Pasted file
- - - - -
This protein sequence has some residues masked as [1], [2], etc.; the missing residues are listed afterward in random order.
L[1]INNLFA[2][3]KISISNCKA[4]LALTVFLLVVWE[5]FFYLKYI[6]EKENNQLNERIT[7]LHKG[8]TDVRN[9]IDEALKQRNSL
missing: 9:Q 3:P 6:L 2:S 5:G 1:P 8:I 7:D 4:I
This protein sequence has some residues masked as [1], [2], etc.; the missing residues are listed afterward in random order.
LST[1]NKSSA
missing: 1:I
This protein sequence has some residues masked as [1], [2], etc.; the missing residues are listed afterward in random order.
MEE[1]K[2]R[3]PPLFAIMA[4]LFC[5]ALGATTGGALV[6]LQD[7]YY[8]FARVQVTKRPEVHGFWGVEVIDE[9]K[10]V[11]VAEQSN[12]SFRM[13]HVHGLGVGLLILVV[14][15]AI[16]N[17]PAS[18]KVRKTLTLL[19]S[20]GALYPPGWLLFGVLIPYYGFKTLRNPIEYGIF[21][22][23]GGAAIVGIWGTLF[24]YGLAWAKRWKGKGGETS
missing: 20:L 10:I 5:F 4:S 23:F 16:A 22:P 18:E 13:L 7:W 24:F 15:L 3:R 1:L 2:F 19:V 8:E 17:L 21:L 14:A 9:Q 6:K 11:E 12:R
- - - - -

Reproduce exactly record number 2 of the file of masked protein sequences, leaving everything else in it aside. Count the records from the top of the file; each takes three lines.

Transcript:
This protein sequence has some residues masked as [1], [2], etc.; the missing residues are listed afterward in random order.
LST[1]NKSSA
missing: 1:I